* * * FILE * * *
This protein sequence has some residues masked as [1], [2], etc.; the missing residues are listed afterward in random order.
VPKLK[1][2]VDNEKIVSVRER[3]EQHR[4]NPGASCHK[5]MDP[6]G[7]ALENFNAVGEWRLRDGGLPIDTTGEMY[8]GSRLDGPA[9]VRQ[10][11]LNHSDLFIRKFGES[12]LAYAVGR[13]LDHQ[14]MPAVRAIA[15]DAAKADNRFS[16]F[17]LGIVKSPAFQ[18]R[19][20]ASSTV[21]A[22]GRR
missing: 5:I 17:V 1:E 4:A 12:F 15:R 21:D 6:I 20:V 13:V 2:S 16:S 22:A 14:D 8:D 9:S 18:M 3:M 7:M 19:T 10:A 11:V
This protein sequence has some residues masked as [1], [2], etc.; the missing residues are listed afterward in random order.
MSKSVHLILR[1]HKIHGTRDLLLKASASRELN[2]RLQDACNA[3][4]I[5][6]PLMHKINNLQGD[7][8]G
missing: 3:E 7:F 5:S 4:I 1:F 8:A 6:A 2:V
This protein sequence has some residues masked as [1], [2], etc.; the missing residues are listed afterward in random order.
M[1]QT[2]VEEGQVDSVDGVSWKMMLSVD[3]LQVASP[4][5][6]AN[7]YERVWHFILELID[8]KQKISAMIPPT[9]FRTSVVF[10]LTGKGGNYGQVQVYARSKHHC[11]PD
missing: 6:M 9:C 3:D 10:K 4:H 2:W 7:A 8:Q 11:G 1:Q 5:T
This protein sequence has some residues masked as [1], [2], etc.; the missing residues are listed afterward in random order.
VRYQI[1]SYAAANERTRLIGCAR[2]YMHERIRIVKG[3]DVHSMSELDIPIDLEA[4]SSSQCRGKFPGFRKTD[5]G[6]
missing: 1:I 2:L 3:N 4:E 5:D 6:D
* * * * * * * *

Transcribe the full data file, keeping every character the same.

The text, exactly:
This protein sequence has some residues masked as [1], [2], etc.; the missing residues are listed afterward in random order.
VPKLK[1][2]VDNEKIVSVRER[3]EQHR[4]NPGASCHK[5]MDP[6]G[7]ALENFNAVGEWRLRDGGLPIDTTGEMY[8]GSRLDGPA[9]VRQ[10][11]LNHSDLFIRKFGES[12]LAYAVGR[13]LDHQ[14]MPAVRAIA[15]DAAKADNRFS[16]F[17]LGIVKSPAFQ[18]R[19][20]ASSTV[21]A[22]GRR
missing: 5:I 17:V 1:E 4:A 12:F 15:R 21:D 6:I 20:V 13:V 2:S 16:S 22:A 14:D 8:D 9:S 18:M 3:M 7:M 19:T 10:A 11:V
This protein sequence has some residues masked as [1], [2], etc.; the missing residues are listed afterward in random order.
MSKSVHLILR[1]HKIHGTRDLLLKASASRELN[2]RLQDACNA[3][4]I[5][6]PLMHKINNLQGD[7][8]G
missing: 3:E 7:F 5:S 4:I 1:F 8:A 6:A 2:V
This protein sequence has some residues masked as [1], [2], etc.; the missing residues are listed afterward in random order.
M[1]QT[2]VEEGQVDSVDGVSWKMMLSVD[3]LQVASP[4][5][6]AN[7]YERVWHFILELID[8]KQKISAMIPPT[9]FRTSVVF[10]LTGKGGNYGQVQVYARSKHHC[11]PD
missing: 6:M 9:C 3:D 10:K 4:H 2:W 7:A 8:Q 11:G 1:Q 5:T
This protein sequence has some residues masked as [1], [2], etc.; the missing residues are listed afterward in random order.
VRYQI[1]SYAAANERTRLIGCAR[2]YMHERIRIVKG[3]DVHSMSELDIPIDLEA[4]SSSQCRGKFPGFRKTD[5]G[6]
missing: 1:I 2:L 3:N 4:E 5:D 6:D